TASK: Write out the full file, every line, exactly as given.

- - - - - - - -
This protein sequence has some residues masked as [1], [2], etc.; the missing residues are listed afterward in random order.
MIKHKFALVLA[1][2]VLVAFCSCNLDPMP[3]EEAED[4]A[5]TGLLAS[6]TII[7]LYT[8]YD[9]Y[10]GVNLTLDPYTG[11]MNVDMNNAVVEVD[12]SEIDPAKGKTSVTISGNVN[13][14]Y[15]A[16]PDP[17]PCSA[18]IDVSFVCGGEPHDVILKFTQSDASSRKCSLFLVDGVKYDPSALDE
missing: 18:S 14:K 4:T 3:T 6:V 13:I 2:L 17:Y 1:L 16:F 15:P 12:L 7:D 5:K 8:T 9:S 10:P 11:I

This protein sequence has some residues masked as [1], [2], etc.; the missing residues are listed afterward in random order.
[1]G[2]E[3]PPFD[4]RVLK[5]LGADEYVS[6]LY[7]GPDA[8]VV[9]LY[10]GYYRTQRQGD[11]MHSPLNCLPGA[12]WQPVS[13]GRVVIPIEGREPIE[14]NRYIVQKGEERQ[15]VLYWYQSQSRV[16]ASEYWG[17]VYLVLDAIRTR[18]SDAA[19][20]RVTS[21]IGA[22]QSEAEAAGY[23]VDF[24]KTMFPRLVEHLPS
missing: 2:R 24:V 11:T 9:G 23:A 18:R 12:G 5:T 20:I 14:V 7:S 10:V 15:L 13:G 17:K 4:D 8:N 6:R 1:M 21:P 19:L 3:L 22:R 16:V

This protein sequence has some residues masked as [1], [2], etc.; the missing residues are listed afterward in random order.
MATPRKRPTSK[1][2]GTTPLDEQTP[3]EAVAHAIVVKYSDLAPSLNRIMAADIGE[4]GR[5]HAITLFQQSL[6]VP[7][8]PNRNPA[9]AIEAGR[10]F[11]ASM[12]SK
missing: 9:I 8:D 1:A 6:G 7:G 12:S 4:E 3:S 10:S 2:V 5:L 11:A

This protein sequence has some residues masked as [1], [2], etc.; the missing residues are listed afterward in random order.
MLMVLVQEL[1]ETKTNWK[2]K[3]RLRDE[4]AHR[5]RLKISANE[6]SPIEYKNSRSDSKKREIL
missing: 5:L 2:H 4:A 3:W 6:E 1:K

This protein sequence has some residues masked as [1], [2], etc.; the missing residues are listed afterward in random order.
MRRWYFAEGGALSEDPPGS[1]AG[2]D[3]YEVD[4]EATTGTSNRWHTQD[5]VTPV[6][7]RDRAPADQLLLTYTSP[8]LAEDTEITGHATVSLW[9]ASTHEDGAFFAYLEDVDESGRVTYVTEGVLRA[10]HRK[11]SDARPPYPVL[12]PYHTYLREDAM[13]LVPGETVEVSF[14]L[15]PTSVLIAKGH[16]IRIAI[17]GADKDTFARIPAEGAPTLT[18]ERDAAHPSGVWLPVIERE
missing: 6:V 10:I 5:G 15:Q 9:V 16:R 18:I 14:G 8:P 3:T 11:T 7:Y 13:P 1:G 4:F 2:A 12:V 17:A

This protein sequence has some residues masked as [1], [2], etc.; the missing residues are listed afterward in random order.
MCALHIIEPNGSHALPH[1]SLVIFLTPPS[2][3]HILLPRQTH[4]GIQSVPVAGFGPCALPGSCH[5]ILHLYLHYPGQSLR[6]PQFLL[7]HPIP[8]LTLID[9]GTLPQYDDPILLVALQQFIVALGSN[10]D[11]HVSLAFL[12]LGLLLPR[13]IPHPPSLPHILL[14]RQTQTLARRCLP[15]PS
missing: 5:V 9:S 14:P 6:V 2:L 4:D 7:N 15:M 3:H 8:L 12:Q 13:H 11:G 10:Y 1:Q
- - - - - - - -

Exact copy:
This protein sequence has some residues masked as [1], [2], etc.; the missing residues are listed afterward in random order.
MIKHKFALVLA[1][2]VLVAFCSCNLDPMP[3]EEAED[4]A[5]TGLLAS[6]TII[7]LYT[8]YD[9]Y[10]GVNLTLDPYTG[11]MNVDMNNAVVEVD[12]SEIDPAKGKTSVTISGNVN[13][14]Y[15]A[16]PDP[17]PCSA[18]IDVSFVCGGEPHDVILKFTQSDASSRKCSLFLVDGVKYDPSALDE
missing: 18:S 14:K 4:T 3:T 6:V 13:I 2:L 17:Y 1:L 16:F 15:P 12:L 7:D 5:K 8:T 9:S 10:P 11:I

This protein sequence has some residues masked as [1], [2], etc.; the missing residues are listed afterward in random order.
[1]G[2]E[3]PPFD[4]RVLK[5]LGADEYVS[6]LY[7]GPDA[8]VV[9]LY[10]GYYRTQRQGD[11]MHSPLNCLPGA[12]WQPVS[13]GRVVIPIEGREPIE[14]NRYIVQKGEERQ[15]VLYWYQSQSRV[16]ASEYWG[17]VYLVLDAIRTR[18]SDAA[19][20]RVTS[21]IGA[22]QSEAEAAGY[23]VDF[24]KTMFPRLVEHLPS
missing: 2:R 24:V 11:T 9:G 23:A 18:R 12:G 5:T 20:I 14:V 7:S 10:V 15:L 13:G 17:K 4:D 8:N 6:R 1:M 21:P 19:L 3:L 22:R 16:V

This protein sequence has some residues masked as [1], [2], etc.; the missing residues are listed afterward in random order.
MATPRKRPTSK[1][2]GTTPLDEQTP[3]EAVAHAIVVKYSDLAPSLNRIMAADIGE[4]GR[5]HAITLFQQSL[6]VP[7][8]PNRNPA[9]AIEAGR[10]F[11]ASM[12]SK
missing: 9:I 8:D 1:A 6:G 7:G 12:S 4:E 3:S 10:S 2:V 5:L 11:A

This protein sequence has some residues masked as [1], [2], etc.; the missing residues are listed afterward in random order.
MLMVLVQEL[1]ETKTNWK[2]K[3]RLRDE[4]AHR[5]RLKISANE[6]SPIEYKNSRSDSKKREIL
missing: 5:L 2:H 4:A 3:W 6:E 1:K

This protein sequence has some residues masked as [1], [2], etc.; the missing residues are listed afterward in random order.
MRRWYFAEGGALSEDPPGS[1]AG[2]D[3]YEVD[4]EATTGTSNRWHTQD[5]VTPV[6][7]RDRAPADQLLLTYTSP[8]LAEDTEITGHATVSLW[9]ASTHEDGAFFAYLEDVDESGRVTYVTEGVLRA[10]HRK[11]SDARPPYPVL[12]PYHTYLREDAM[13]LVPGETVEVSF[14]L[15]PTSVLIAKGH[16]IRIAI[17]GADKDTFARIPAEGAPTLT[18]ERDAAHPSGVWLPVIERE
missing: 6:V 10:I 5:G 15:Q 9:V 16:R 18:I 14:G 8:P 3:T 11:T 7:Y 13:P 1:G 4:F 2:A 12:V 17:A

This protein sequence has some residues masked as [1], [2], etc.; the missing residues are listed afterward in random order.
MCALHIIEPNGSHALPH[1]SLVIFLTPPS[2][3]HILLPRQTH[4]GIQSVPVAGFGPCALPGSCH[5]ILHLYLHYPGQSLR[6]PQFLL[7]HPIP[8]LTLID[9]GTLPQYDDPILLVALQQFIVALGSN[10]D[11]HVSLAFL[12]LGLLLPR[13]IPHPPSLPHILL[14]RQTQTLARRCLP[15]PS
missing: 5:V 9:S 14:P 6:V 2:L 4:D 7:N 15:M 3:H 8:L 12:Q 13:H 11:G 10:Y 1:Q